What are real estate agents telling each other about home prices?
Take a peek into this meeting of a major real estate firm. The 10 minute mark is particularly amazing – you’ll see how different cities have grown at very different rates:
There are several reasons to believe that Boston’s housing price growth could explode soon:
- General Electric (you know, the company that Thomas Edison started – it’s gotten pretty big over the years) is moving its headquarters here. Not only that, but their CEO went on the record to describe how the city is critical to any company trying to catch the next wave of innovation.
- IBM just promised to create 500 new jobs in the area, and will get $2.5 million in tax breaks from the state to do so.
- Mortgage rates are low, and housing supplies are tight
However, as you can see, the growth is spread unevenly:
There are forces pushing down housing prices as well. Half of Boston residents earn less than $35,000 per year, highlighting the growing inequality that complicates descriptions of ‘Boston’ overall. When 40% of jobs require the applicant to have a college degree, that’s leaving a huge section of people out of the competitive job market, and therefore out of the competitive housing market. A study actually found that Boston has the highest economic gap by some measures, with the top 5 percent of residents making 18 times more per year than the lower 20 percent.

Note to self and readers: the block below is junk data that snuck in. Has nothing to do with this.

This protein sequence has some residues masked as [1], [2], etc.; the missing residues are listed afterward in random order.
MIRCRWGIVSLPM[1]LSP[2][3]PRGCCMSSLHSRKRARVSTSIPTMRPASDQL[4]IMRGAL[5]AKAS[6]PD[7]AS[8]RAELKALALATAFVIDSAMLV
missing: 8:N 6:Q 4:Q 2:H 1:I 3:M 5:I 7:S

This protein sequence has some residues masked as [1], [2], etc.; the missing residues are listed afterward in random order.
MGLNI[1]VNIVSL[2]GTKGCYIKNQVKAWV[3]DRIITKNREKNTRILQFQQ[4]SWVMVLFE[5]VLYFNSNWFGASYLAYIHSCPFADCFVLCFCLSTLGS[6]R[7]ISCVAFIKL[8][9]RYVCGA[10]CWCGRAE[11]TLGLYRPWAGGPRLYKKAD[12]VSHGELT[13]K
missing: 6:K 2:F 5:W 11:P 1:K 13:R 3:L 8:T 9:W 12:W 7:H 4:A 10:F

It’s hard to say for sure what the future holds. Comparisons to last year are still effected by the Snowpocalypse, which dramatically cut into home buying activity. Boston.com is saying that housing prices may actually be falling in some cases.
In any event, people will be anxiously awaiting the next round of data!